With Home Assistant you can make your house smarter. This way you could switch all your lights on remotely and ensure that your heating goes out when you leave home. The possibilities are of course endless. The review above is therefore a small impression of the possibilities, because if we are going to deal with all of these, we can still write full pages.
The nice thing about HASS is that you can start automating your house in a relatively cheap way. In addition to the free software, you also need hardware such as a Raspberry PI and a USB Z-Wave stick. You can get this in a set from around € 80.
The installation is fairly simple but it is not completely plug and play and will sometimes be a bit of a search for the less experienced user to get it working.
Device support is in perfect order. That way I could add my tested Z-Wave products without any problems and they did what they had to do. Other devices such as the Xiaomi Gateway and Ikea TRAFID also work great. These only require a little more perseverance to get working. Fortunately there is a large community to help you.
The interface is simple. I have to say that not everything speaks for itself and that you often have to google to figure out how something works. Certainly for starting users, this can sometimes be quite difficult.
Making rules is not very simple, but with some research you can work it out. It is better to install the Node-RED add-on. With this you can get your house smart in a somewhat simple way. However, this also does not necessarily work. If you want to make complex rules, then programming experience is a requirement.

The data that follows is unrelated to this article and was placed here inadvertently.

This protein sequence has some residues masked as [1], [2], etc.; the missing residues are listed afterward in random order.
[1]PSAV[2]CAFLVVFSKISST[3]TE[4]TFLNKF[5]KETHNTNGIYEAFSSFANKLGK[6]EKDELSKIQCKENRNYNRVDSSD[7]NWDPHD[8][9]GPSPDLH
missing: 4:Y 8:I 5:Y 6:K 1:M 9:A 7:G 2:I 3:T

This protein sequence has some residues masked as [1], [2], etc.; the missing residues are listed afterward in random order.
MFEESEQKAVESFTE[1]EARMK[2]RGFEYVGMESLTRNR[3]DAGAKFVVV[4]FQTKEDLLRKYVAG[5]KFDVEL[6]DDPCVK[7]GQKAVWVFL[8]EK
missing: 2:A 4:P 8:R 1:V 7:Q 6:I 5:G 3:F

Home Assistant gives me a bit of mixed feelings. On the one hand the system feels open and the possibilities are endless, on the other hand it is all still in its infancy and you have to use the HASS website almost every time to find out how something works. This can sometimes be frustrating.
Another point that I want to mention is the stability. I had a few times that the system no longer wanted to start up and that my devices were gone. This is not necessarily due to HASS, but that an RPI is not the most stable system for running home automation. This is of course quite annoying. Fortunately there is a good back-up system.
Can run on cheap hardware
Support devices in perfect order
Everything within your own network
To make flows/rules is complex
You have to do a lot of research
Not plug and play